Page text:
It then went on to show that a genuinely random application from genuine - rather than artfully selected - highs & lows showed a negative correlation against all fib levels. That is, worse than random chance.

Thank Traderallen (y). Your reason also makes Fibo value happens more often than the usual

Thank Purple Brain :smart:, this is what I want. I found some similar things your answer at the link below.
Each Fibo value has its p value. The smaller p value, the more significant in statistics the Fibo value has. So we expect these levels occur more often than random chance. It will be perfect if they explain more about the meaning for their result.
http://www.socionomics.net/pdf/Fibo_Statistics.pdf
 
L

Liquid validity

0 0
Each Fibo value has its p value. The smaller p value, the more significant in statistics the Fibo value has. So we expect these levels occur more often than random chance. It will be perfect if they explain more about the meaning for their result.
http://www.socionomics.net/pdf/Fibo_Statistics.pdf

I'd read that paper again if I were you, the sample sizes used in that paper are so low they are irrelevant:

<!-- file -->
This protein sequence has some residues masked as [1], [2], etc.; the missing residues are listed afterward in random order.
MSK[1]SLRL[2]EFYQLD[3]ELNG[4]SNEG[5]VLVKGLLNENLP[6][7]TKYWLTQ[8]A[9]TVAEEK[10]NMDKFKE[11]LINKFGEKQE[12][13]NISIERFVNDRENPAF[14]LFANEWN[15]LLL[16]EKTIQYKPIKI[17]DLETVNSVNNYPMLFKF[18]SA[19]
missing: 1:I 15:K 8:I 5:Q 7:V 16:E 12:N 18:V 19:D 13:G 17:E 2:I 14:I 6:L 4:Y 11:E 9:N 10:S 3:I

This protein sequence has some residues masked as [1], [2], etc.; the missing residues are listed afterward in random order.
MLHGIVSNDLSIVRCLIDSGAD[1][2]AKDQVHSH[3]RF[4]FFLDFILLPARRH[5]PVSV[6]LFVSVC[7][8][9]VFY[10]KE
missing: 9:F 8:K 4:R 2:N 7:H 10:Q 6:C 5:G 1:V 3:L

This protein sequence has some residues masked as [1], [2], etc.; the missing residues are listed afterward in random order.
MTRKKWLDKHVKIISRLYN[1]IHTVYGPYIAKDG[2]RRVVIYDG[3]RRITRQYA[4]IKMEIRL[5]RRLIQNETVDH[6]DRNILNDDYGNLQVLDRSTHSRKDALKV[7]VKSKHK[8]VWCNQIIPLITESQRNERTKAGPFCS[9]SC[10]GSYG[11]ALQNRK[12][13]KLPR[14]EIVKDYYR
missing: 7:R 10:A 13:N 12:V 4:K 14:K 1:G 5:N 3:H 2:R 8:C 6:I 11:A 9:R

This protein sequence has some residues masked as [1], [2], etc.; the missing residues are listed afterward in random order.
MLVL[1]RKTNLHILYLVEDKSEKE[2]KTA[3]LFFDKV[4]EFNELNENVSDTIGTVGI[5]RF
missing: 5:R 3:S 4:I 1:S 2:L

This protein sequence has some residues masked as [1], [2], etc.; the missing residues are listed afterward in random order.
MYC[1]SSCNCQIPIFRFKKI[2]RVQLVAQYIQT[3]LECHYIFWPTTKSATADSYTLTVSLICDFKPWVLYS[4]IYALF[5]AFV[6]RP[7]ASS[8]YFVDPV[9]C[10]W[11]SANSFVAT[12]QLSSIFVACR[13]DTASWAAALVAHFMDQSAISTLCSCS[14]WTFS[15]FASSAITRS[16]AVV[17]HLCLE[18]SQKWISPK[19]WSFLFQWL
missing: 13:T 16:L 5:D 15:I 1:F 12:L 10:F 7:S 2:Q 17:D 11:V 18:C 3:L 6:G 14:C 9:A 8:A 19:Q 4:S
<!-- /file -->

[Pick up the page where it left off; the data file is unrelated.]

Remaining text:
Deepak Goel - Socionomics Institute said:
For Fibonacci ratios less than 1, “bullish” and “bearish” retracements measured on log scale produced
ratios of 0.786, 0.618 and 0.382 more often than would be expected on average in a random environment
(hereafter called “positive outcome”). Two of them are significant at the 1% level and one at the 5% level.
So half of these six Fibonacci occurrence rates are significant, despite limited data, and all six have positive
outcomes. Finding positive outcomes six out of six times itself is statistically significant
at a level of 1.6%.
Finding significant outcomes three out of six times is also statistically significant, at the 2% level. Projec-
tions also produced positive outcomes in five out of six tests, a result that is significant at the 11% level. So,
price trends on log scale produced positive outcomes in 11 out of 12 tests for Fibonacci ratios less than 1.
This amount is highly statistically significant (p =0.003).
For Fibonacci ratios greater than 1, price trends on
log scale produced positive outcomes in 10 out of 16 tests (p= 0.2).

In all, price trends on log scale produced positive outcomes in 21 out of 28 independent tests,
which is a highly significant result (p= 0.006).
Price trends on arithmetic scale produced positive outcomes in 18 out of 27 independent tests,
3 a result significant at the 6% level.
Time lengths and percentage price moves also produced positive outcomes in more than half
the tests: 16 times out of 28 and 16 times out of 27, respectively.

On the whole, 71 out of 110 Fibonacci occurrence rates exceed the 50th percentile,
a number greater than the 55 expected by random chance.
Similarly, 22 out of 112, more than the 11 expected, achieve the 90th
percentile; 19 out of 112, more than the 6 expected, achieve the 95th